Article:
By Karine Kalantarian and Ruzanna Stepanian
One of the three opposition parliamentarians arrested following Armenia’s post-election unrest was transferred to a prison hospital in Yerevan on Wednesday after repeatedly complaining about his health condition.
Miasnik Malkhasian is the third arrested opposition leader who needed hospitalization while being in custody. The two others, Ararat Zurabian and Aram Karapetian, were eventually released from pre-trial detention after being diagnosed with heart disease. Karapetian was even allowed to leave Armenia for Russia and continue his treatment there last May.
“He is being examined right now, and the examination results will tell whether he should stay there or be taken to a civilian hospital,” Malkhasian’s lawyer, Melania Arustamian, told RFE/RL. She said blood tests conducted in a Yerevan prison where Malkhasian has been kept since March 2 suggested that he may be suffering from diabetes.
Law-enforcement bodies investigating the March 1 clashes between opposition protesters and security force agreed to allow Malkhasian to undergo medical examination amid growing calls for his release voiced by fellow opposition parliamentarians deputies and the state human rights ombudsman. Prosecutor-General Aghvan Hovsepian has also received a relevant petition from Artsvik Minasian, a parliament deputy affiliated with the governing Armenian Revolutionary Federation.
Minasian is also a member of an parliamentary commission conducting a parallel inquiry into the clashes that left at least ten people dead. During a commission meeting last week, he challenged Vahagn Harutiunian, a senior law-enforcement official leading the official criminal investigation, to substantiate the coup accusations leveled against his opposition colleague. He was dissatisfied by Harutiunian’s explanation.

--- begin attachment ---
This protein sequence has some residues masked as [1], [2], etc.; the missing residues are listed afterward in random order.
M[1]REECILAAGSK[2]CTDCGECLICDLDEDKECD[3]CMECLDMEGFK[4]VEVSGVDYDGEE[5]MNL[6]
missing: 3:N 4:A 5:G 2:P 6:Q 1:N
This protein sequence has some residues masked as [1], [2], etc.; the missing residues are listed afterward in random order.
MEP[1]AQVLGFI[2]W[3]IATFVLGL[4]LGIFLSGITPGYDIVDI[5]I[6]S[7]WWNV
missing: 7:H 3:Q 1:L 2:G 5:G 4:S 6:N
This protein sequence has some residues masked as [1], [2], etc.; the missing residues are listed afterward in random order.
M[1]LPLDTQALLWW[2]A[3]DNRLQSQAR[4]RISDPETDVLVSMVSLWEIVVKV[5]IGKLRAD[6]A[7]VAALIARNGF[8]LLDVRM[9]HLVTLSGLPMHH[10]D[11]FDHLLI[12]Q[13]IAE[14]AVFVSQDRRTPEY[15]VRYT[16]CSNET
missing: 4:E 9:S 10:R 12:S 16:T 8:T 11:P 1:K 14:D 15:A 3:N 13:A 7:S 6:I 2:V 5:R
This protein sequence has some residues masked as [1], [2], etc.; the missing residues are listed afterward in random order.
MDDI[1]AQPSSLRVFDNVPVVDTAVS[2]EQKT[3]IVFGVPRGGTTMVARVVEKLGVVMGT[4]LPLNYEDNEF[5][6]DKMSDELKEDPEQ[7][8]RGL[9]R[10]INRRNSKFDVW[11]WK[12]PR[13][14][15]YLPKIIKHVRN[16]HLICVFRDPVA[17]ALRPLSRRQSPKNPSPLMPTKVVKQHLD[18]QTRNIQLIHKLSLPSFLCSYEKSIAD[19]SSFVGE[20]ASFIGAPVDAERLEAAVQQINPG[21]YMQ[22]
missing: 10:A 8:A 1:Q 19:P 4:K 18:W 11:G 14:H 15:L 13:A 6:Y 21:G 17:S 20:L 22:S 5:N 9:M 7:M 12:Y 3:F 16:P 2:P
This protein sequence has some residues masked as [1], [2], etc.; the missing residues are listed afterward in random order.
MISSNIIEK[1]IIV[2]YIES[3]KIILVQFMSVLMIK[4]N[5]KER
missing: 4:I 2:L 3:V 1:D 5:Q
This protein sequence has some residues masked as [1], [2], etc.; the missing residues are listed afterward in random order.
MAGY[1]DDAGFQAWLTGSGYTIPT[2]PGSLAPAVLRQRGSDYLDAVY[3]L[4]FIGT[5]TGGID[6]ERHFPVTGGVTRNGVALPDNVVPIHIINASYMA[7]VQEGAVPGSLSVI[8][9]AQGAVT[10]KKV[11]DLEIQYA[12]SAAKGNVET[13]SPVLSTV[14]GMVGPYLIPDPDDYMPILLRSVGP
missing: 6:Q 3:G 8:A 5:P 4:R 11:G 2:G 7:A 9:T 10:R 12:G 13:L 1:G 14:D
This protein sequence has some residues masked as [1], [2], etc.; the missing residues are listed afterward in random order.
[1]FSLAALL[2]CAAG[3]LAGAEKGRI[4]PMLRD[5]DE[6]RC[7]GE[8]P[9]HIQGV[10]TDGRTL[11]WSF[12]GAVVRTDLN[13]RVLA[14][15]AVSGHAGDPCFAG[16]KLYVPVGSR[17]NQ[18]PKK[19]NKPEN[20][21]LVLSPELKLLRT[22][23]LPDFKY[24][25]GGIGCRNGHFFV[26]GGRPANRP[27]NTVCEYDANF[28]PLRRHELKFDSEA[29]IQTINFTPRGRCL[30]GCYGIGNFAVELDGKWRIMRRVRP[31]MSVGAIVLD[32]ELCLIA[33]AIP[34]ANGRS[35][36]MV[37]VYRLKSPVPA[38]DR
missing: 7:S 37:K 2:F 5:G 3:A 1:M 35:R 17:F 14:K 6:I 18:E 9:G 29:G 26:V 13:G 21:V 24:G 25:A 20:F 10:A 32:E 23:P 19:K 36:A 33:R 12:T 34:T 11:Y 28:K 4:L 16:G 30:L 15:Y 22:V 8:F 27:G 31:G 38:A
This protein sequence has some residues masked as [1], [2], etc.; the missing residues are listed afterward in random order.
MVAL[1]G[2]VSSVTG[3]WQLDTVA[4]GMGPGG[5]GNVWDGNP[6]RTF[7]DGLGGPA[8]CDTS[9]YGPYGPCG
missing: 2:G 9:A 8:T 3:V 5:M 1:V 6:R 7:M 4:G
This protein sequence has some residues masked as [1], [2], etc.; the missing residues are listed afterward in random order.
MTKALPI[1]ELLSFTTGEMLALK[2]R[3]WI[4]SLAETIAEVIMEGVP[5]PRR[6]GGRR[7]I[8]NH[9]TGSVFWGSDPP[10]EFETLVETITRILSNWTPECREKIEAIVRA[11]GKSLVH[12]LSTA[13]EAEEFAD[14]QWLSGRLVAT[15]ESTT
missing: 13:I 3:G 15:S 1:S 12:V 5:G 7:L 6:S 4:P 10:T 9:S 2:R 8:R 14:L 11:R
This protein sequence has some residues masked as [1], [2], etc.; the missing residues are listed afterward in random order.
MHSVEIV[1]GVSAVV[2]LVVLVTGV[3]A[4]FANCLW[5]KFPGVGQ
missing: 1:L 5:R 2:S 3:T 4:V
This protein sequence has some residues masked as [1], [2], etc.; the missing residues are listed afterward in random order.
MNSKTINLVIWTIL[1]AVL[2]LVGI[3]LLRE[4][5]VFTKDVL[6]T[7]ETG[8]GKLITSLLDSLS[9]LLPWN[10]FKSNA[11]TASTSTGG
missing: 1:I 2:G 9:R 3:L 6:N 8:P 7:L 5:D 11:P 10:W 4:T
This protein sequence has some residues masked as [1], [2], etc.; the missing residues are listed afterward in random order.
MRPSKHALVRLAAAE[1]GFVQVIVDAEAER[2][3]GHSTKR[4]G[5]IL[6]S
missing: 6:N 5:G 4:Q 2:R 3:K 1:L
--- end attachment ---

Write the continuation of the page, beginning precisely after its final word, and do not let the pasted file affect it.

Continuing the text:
Harutiunian’s Special Investigative Service (SIS) claims that Malkhasian not only plotted to “usurp” power along with dozens of other opposition figures but also organized and participated in the March 1 “mass disturbances.” The accusations, strongly denied by Malkhasian, are based on incriminating testimony given by several other men arrested near the scene of the violence early on March 2.
One of those men, Gagik Avdalian, claims that they incriminated the opposition leader under duress before being released from the headquarters of a special police unit the next morning. “They beat us so badly that at one point I lost my consciousness,” Avdalian told RFE/RL on Wednesday. “A middle-aged bespectacled investigator [from the SIS] there said, ‘If you don’t sign all these papers you’ll stay here and they’ll beat you until you turn into steak,’” he said.
The 27-year-old claims to have been in hiding for fear of further violence since then. In a recent letter to Ombudsman Armen Harutiunian, he pleaded for protection and said Armenian courts should ignore his false testimony given against Malkhasian and other oppositionists.
Harutiunian responded by asking the chiefs of the SIS and the Armenian police to investigate the allegations. He said he has also received similar complaints from other citizens allegedly tortured and intimidated by law-enforcement officials.
Speaking to RFE/RL on Tuesday, the SIS’s Vahagn Harutiunian effectively dismissed Avdalian’s allegations but said the investigators are nonetheless ready to look into them if the young man elaborates on them. He said Avdalian has already been summoned to the SIS for interrogation.
“Let Vahagn Harutiunian and the human rights defender guarantee my security, and I’ll go there and say what I’ve just told you,” Avdalian said, responding to the SIS official’s comments.
Both Harutiunian and the ombudsman told RFE/RL that they can give such guarantees.
(Photolur photo: Malkhasian talks to opposition leader Levon Ter-Petrosian during a late February rally in Yerevan.)